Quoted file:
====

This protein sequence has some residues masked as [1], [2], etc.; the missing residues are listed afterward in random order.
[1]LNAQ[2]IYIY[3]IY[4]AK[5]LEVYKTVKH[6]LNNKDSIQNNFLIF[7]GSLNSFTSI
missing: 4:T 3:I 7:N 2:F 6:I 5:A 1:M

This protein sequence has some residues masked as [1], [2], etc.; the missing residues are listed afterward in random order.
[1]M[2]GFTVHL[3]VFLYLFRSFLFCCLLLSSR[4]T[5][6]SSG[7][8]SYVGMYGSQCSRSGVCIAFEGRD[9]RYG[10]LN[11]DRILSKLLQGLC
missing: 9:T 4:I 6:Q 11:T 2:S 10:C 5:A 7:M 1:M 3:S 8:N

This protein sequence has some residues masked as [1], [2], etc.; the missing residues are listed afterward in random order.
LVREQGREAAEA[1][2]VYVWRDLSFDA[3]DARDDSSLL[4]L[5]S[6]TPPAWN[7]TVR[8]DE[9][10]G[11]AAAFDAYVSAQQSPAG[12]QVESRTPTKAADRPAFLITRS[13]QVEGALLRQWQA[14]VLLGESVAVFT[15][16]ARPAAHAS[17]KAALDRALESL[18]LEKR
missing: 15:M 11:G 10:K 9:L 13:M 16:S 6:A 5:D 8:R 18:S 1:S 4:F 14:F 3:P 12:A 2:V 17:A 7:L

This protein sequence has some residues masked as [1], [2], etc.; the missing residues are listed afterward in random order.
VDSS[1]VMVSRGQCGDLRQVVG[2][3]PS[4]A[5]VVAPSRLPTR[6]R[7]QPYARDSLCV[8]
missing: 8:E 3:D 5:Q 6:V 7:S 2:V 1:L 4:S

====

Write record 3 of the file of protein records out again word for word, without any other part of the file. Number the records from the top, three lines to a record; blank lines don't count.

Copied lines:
This protein sequence has some residues masked as [1], [2], etc.; the missing residues are listed afterward in random order.
LVREQGREAAEA[1][2]VYVWRDLSFDA[3]DARDDSSLL[4]L[5]S[6]TPPAWN[7]TVR[8]DE[9][10]G[11]AAAFDAYVSAQQSPAG[12]QVESRTPTKAADRPAFLITRS[13]QVEGALLRQWQA[14]VLLGESVAVFT[15][16]ARPAAHAS[17]KAALDRALESL[18]LEKR
missing: 15:M 11:G 10:K 9:L 13:M 16:S 6:A 5:D 8:R 18:S 1:S 4:F 14:F 3:P 12:A 2:V 17:A 7:L